Home Capital Recovers Quickly, Still A Good Buy

Home Capital (OTCPK:HMCBF) has been my top stock of the year, and it’s starting to pay off. The latest releases show there is a lot more potential left.

In a time when Tesla (TSLA) can grow 50% to a $60B market cap while it keeps burning money faster than a Model S accelerates, how can anyone pay attention to a tiny $1B subprime mortgage lender in Canada?

It was actually hard to ignore in April when the news about Home Capital was so bad it actually drove the Canadian dollar lower.

Since then the lender has acted very quickly to fix its issues and had an impressive turnaround. The stock price remains low which is a big opportunity for investors.

Note: all dollar values are in CAD; the ticker on the TSX is HCG. All numbers quoted are from the earnings releases unless otherwise specified.

What Is The Value?

We can break down the value of Home Capital in 3 parts:

Value = Book value + Future Earnings – Losses

Let’s see what those are right now.

Book Value

On the surface the book value has increased from $21.50 in Q2 to $22.20 in Q3 due to the $30m in earnings.

Liquidity Issues

This was the major trigger for the drop in the stock price, and it’s clearly over. The company has had an absolutely impressive turnaround in just 2 quarters to totally eliminate all liquidity risk.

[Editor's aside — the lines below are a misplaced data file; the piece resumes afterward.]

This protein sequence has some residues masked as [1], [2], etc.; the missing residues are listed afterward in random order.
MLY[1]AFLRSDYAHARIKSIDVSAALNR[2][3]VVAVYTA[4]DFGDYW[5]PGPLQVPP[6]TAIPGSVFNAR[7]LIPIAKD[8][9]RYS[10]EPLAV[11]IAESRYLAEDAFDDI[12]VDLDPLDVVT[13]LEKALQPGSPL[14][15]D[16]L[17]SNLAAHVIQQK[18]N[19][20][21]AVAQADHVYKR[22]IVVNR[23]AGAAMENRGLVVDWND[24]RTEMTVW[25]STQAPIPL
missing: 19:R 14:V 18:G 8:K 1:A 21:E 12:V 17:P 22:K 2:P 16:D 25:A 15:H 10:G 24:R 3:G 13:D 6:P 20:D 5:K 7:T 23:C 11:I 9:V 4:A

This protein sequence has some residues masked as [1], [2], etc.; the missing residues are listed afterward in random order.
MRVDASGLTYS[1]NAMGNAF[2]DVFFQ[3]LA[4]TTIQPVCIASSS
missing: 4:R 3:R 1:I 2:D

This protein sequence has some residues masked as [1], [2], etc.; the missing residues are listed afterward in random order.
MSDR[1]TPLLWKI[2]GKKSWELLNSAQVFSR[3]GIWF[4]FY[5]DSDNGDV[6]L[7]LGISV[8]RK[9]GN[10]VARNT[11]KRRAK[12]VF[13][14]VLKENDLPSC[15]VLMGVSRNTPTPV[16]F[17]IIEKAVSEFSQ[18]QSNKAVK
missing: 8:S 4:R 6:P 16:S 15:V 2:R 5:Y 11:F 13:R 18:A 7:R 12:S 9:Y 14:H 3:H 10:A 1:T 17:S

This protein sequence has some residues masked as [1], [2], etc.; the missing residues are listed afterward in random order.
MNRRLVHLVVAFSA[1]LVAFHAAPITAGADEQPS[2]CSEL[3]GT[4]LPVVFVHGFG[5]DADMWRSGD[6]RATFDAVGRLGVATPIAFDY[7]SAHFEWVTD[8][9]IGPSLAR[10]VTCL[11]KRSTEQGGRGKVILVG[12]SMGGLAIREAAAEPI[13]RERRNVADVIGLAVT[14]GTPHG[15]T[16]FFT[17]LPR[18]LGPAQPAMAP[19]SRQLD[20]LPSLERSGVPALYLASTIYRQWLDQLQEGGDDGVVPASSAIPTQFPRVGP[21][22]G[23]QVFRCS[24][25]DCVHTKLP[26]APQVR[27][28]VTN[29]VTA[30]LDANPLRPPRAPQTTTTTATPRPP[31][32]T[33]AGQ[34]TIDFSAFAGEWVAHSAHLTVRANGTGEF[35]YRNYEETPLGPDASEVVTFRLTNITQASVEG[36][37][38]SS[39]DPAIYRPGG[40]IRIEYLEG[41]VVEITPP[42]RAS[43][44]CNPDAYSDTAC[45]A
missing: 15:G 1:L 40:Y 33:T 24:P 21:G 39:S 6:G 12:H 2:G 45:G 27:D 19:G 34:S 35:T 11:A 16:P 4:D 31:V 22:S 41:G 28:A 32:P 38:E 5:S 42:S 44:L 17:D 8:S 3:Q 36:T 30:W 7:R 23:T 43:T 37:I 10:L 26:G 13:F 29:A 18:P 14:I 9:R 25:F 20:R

Some of the results for Q3 2017 (compared to Q4 2016):

$2.7B in liquid assets (compared to $2.07B) A $2B line of credit (compared to $0) $441m in demand deposits that can be withdrawn at any time — and were mostly withdrawn this year (compared to $2.5B) $889m in surplus cashflow over the next 3 months Another $2.3B in surplus cashflow over the following 9 months

The previous period doesn’t break down the maturities of loans and deposits in the same way.

However we can see that over the next 12 months the lender will have a surplus of $2.7B in additional cash flowing in even if all deposits are withdrawn at the earliest possible opportunity.

As of Q4 2016 this surplus over the coming 12 months was $954m.

This represents a massive improvement in liquidity. At the start of the year the company’s liquid assets could be wiped out by a run on the bank, and their surplus cash over the next 12 months would only restore a fraction of that. At the present time a run on the bank could only affect 16% of their liquid assets and the surplus cash over the next 12 months could potentially double liquid assets.

In the absolute worst case, which is unlikely to begin with, they have the $2B line of credit to survive long enough to sell some assets.

All of this shows that the book value is no longer under threat, unless there are serious credit losses. I’ll address those soon.

Future Earnings

This is the most uncertain part. Home Capital’s loan book turns over very quickly due to the heavy weighting to terms of 1 year or less. That means their earnings are not locked in already. Most of their income a year from now will be coming from loans advanced or renewed after today — and we don’t know exactly how much that will be.